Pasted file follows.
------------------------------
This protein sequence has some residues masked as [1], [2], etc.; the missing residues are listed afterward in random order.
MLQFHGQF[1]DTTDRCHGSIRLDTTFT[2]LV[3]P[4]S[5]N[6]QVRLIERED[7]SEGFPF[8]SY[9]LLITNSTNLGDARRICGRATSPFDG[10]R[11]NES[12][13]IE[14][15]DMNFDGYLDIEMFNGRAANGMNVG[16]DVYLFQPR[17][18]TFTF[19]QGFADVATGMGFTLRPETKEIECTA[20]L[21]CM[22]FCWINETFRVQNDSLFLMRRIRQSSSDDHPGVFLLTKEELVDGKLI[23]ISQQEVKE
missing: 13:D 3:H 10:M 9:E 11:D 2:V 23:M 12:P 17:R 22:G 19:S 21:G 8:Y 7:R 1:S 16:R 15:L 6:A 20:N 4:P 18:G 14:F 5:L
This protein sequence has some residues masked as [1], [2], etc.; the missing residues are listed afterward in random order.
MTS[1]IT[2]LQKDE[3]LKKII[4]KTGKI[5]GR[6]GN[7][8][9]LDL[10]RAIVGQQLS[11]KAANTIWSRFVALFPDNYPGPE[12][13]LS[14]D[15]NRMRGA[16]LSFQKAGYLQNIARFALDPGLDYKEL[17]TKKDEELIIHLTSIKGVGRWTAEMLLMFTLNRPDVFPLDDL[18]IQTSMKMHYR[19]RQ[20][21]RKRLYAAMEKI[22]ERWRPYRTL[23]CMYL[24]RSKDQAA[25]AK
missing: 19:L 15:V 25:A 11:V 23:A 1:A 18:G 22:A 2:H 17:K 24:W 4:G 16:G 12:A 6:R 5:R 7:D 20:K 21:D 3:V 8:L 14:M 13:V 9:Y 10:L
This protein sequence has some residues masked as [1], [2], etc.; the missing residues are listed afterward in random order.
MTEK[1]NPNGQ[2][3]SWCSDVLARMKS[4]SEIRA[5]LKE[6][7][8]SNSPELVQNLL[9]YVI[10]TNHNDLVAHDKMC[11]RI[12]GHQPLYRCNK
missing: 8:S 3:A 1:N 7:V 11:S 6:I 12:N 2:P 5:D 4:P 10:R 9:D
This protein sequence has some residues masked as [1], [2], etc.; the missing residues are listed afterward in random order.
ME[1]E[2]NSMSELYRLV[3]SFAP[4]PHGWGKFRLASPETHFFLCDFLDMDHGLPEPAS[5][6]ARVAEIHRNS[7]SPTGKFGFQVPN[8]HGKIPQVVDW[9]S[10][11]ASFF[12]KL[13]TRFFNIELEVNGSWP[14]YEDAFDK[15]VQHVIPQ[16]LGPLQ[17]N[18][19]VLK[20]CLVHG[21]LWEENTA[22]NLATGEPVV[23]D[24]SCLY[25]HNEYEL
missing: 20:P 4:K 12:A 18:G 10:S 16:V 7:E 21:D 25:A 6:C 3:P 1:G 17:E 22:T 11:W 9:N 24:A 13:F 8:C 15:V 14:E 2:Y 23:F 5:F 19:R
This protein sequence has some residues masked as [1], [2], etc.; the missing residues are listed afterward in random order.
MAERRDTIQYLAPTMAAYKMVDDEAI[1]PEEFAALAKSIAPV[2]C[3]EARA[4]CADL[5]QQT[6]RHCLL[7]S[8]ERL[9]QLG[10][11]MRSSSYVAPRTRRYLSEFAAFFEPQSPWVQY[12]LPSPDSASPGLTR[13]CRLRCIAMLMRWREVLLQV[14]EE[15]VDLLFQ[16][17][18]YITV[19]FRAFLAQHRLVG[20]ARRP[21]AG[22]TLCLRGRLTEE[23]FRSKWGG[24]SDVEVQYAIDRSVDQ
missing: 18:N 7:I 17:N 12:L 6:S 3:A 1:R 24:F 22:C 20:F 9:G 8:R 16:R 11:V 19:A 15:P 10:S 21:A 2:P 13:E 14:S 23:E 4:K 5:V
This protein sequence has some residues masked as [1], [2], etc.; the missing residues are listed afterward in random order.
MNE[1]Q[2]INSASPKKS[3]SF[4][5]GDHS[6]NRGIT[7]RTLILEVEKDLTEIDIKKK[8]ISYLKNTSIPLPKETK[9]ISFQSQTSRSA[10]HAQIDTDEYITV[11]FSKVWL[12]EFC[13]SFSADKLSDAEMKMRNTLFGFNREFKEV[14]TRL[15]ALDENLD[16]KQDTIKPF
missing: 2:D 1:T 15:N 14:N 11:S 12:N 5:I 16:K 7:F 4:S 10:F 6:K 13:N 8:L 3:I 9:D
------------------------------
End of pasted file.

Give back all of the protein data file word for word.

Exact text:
This protein sequence has some residues masked as [1], [2], etc.; the missing residues are listed afterward in random order.
MLQFHGQF[1]DTTDRCHGSIRLDTTFT[2]LV[3]P[4]S[5]N[6]QVRLIERED[7]SEGFPF[8]SY[9]LLITNSTNLGDARRICGRATSPFDG[10]R[11]NES[12][13]IE[14][15]DMNFDGYLDIEMFNGRAANGMNVG[16]DVYLFQPR[17][18]TFTF[19]QGFADVATGMGFTLRPETKEIECTA[20]L[21]CM[22]FCWINETFRVQNDSLFLMRRIRQSSSDDHPGVFLLTKEELVDGKLI[23]ISQQEVKE
missing: 13:D 3:H 10:M 9:E 11:D 2:V 23:M 12:P 17:R 22:G 19:S 21:G 8:Y 7:R 1:S 16:R 15:L 6:A 20:N 4:P 18:G 14:F 5:L
This protein sequence has some residues masked as [1], [2], etc.; the missing residues are listed afterward in random order.
MTS[1]IT[2]LQKDE[3]LKKII[4]KTGKI[5]GR[6]GN[7][8][9]LDL[10]RAIVGQQLS[11]KAANTIWSRFVALFPDNYPGPE[12][13]LS[14]D[15]NRMRGA[16]LSFQKAGYLQNIARFALDPGLDYKEL[17]TKKDEELIIHLTSIKGVGRWTAEMLLMFTLNRPDVFPLDDL[18]IQTSMKMHYR[19]RQ[20][21]RKRLYAAMEKI[22]ERWRPYRTL[23]CMYL[24]RSKDQAA[25]AK
missing: 19:L 15:V 25:A 11:V 23:A 1:A 18:G 22:A 2:H 17:K 24:W 4:G 16:G 12:A 6:R 5:R 7:D 20:K 21:D 3:V 8:L 14:M 13:V 9:Y 10:L
This protein sequence has some residues masked as [1], [2], etc.; the missing residues are listed afterward in random order.
MTEK[1]NPNGQ[2][3]SWCSDVLARMKS[4]SEIRA[5]LKE[6][7][8]SNSPELVQNLL[9]YVI[10]TNHNDLVAHDKMC[11]RI[12]GHQPLYRCNK
missing: 8:S 3:A 1:N 7:V 11:S 6:I 12:N 2:P 5:D 4:P 10:R 9:D
This protein sequence has some residues masked as [1], [2], etc.; the missing residues are listed afterward in random order.
ME[1]E[2]NSMSELYRLV[3]SFAP[4]PHGWGKFRLASPETHFFLCDFLDMDHGLPEPAS[5][6]ARVAEIHRNS[7]SPTGKFGFQVPN[8]HGKIPQVVDW[9]S[10][11]ASFF[12]KL[13]TRFFNIELEVNGSWP[14]YEDAFDK[15]VQHVIPQ[16]LGPLQ[17]N[18][19]VLK[20]CLVHG[21]LWEENTA[22]NLATGEPVV[23]D[24]SCLY[25]HNEYEL
missing: 20:P 4:K 12:A 18:G 10:S 16:V 7:E 21:D 25:A 6:C 3:P 1:G 17:E 22:T 11:W 9:N 24:A 13:F 8:C 15:V 14:E 2:Y 23:F 5:F 19:R
This protein sequence has some residues masked as [1], [2], etc.; the missing residues are listed afterward in random order.
MAERRDTIQYLAPTMAAYKMVDDEAI[1]PEEFAALAKSIAPV[2]C[3]EARA[4]CADL[5]QQT[6]RHCLL[7]S[8]ERL[9]QLG[10][11]MRSSSYVAPRTRRYLSEFAAFFEPQSPWVQY[12]LPSPDSASPGLTR[13]CRLRCIAMLMRWREVLLQV[14]EE[15]VDLLFQ[16][17][18]YITV[19]FRAFLAQHRLVG[20]ARRP[21]AG[22]TLCLRGRLTEE[23]FRSKWGG[24]SDVEVQYAIDRSVDQ
missing: 18:N 7:I 17:N 12:L 6:S 3:A 1:R 24:F 22:C 20:F 9:G 8:R 16:R 11:V 19:A 15:P 10:S 21:A 2:P 13:E 14:S 23:E 4:K 5:V
This protein sequence has some residues masked as [1], [2], etc.; the missing residues are listed afterward in random order.
MNE[1]Q[2]INSASPKKS[3]SF[4][5]GDHS[6]NRGIT[7]RTLILEVEKDLTEIDIKKK[8]ISYLKNTSIPLPKETK[9]ISFQSQTSRSA[10]HAQIDTDEYITV[11]FSKVWL[12]EFC[13]SFSADKLSDAEMKMRNTLFGFNREFKEV[14]TRL[15]ALDENLD[16]KQDTIKPF
missing: 2:D 1:T 15:N 14:N 11:S 12:N 5:I 16:K 7:F 4:S 10:F 6:K 13:N 8:L 3:I 9:D